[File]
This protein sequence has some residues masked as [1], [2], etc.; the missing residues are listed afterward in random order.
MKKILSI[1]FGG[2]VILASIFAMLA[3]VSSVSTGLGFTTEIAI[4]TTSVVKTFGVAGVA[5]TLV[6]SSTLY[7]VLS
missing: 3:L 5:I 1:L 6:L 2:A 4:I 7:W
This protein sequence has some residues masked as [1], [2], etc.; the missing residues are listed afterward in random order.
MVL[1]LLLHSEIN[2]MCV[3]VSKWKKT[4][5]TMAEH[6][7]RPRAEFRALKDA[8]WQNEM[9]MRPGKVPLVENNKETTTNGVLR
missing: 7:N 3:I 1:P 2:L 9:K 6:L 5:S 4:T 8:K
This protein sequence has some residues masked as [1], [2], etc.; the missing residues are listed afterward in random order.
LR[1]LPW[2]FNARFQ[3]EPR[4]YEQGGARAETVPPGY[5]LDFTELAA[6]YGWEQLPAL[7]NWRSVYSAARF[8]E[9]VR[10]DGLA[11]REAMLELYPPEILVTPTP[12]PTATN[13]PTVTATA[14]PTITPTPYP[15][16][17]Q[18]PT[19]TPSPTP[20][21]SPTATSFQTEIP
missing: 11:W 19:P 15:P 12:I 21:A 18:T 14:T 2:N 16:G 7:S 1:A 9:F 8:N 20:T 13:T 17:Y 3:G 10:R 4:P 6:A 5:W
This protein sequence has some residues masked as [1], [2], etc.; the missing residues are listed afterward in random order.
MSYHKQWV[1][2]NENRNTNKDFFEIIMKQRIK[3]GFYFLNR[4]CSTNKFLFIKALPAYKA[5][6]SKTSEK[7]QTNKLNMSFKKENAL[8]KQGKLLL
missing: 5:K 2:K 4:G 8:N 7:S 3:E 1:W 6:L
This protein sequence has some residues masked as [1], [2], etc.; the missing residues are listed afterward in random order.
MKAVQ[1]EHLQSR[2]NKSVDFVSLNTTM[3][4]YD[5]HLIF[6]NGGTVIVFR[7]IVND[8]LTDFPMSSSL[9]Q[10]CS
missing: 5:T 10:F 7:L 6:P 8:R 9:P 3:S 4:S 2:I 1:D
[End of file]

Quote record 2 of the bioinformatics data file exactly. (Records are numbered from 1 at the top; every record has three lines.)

This protein sequence has some residues masked as [1], [2], etc.; the missing residues are listed afterward in random order.
MVL[1]LLLHSEIN[2]MCV[3]VSKWKKT[4][5]TMAEH[6][7]RPRAEFRALKDA[8]WQNEM[9]MRPGKVPLVENNKETTTNGVLR
missing: 7:N 3:I 1:P 2:L 9:K 6:L 5:S 4:T 8:K